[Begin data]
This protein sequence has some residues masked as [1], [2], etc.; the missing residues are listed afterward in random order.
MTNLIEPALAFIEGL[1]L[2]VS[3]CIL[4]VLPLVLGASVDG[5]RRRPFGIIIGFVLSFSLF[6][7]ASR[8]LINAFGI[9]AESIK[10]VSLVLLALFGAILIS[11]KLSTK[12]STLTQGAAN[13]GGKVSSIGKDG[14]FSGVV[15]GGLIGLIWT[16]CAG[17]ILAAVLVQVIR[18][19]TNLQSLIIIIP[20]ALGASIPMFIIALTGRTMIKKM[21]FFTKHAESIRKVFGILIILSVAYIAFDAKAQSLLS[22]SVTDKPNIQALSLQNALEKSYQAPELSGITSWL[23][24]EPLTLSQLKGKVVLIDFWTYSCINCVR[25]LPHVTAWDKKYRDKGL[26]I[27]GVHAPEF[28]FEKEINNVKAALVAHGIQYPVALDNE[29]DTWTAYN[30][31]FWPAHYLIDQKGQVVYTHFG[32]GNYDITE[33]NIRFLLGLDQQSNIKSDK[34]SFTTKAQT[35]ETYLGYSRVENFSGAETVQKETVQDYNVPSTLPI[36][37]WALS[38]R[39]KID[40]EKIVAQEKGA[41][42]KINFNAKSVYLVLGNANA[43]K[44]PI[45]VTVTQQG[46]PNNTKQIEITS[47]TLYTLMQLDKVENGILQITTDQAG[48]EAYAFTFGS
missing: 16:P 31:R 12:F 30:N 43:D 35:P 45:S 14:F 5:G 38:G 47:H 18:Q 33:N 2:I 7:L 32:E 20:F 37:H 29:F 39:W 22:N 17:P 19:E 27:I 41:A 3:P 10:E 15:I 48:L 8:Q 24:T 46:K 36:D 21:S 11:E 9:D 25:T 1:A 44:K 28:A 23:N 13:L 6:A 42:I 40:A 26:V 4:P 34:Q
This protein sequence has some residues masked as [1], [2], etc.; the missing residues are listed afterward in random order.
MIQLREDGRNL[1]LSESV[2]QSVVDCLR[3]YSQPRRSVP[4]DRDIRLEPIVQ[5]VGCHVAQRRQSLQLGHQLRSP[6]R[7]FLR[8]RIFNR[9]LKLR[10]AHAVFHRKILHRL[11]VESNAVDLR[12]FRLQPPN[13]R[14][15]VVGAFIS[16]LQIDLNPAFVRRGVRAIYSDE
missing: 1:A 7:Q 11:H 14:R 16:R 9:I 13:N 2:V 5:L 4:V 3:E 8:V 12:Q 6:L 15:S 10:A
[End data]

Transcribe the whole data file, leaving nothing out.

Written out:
This protein sequence has some residues masked as [1], [2], etc.; the missing residues are listed afterward in random order.
MTNLIEPALAFIEGL[1]L[2]VS[3]CIL[4]VLPLVLGASVDG[5]RRRPFGIIIGFVLSFSLF[6][7]ASR[8]LINAFGI[9]AESIK[10]VSLVLLALFGAILIS[11]KLSTK[12]STLTQGAAN[13]GGKVSSIGKDG[14]FSGVV[15]GGLIGLIWT[16]CAG[17]ILAAVLVQVIR[18][19]TNLQSLIIIIP[20]ALGASIPMFIIALTGRTMIKKM[21]FFTKHAESIRKVFGILIILSVAYIAFDAKAQSLLS[22]SVTDKPNIQALSLQNALEKSYQAPELSGITSWL[23][24]EPLTLSQLKGKVVLIDFWTYSCINCVR[25]LPHVTAWDKKYRDKGL[26]I[27]GVHAPEF[28]FEKEINNVKAALVAHGIQYPVALDNE[29]DTWTAYN[30][31]FWPAHYLIDQKGQVVYTHFG[32]GNYDITE[33]NIRFLLGLDQQSNIKSDK[34]SFTTKAQT[35]ETYLGYSRVENFSGAETVQKETVQDYNVPSTLPI[36][37]WALS[38]R[39]KID[40]EKIVAQEKGA[41][42]KINFNAKSVYLVLGNANA[43]K[44]PI[45]VTVTQQG[46]PNNTKQIEITS[47]TLYTLMQLDKVENGILQITTDQAG[48]EAYAFTFGS
missing: 16:P 31:R 12:F 30:N 43:D 35:P 45:S 14:F 5:G 38:G 47:H 18:Q 33:N 2:I 7:L 32:E 20:F 37:H 29:F 39:W 22:N 17:P 19:E 27:I 41:A 3:P 10:E 15:I 48:L 8:Q 24:T 46:K 36:D 21:S 11:E 9:D 25:T 1:A 44:K 28:A 23:N 13:L 6:A 42:I 40:A 26:V 4:P 34:Q
This protein sequence has some residues masked as [1], [2], etc.; the missing residues are listed afterward in random order.
MIQLREDGRNL[1]LSESV[2]QSVVDCLR[3]YSQPRRSVP[4]DRDIRLEPIVQ[5]VGCHVAQRRQSLQLGHQLRSP[6]R[7]FLR[8]RIFNR[9]LKLR[10]AHAVFHRKILHRL[11]VESNAVDLR[12]FRLQPPN[13]R[14][15]VVGAFIS[16]LQIDLNPAFVRRGVRAIYSDE
missing: 1:A 7:Q 11:H 14:R 16:R 9:I 13:N 2:V 5:L 4:V 3:E 8:V 12:Q 6:L 15:S 10:A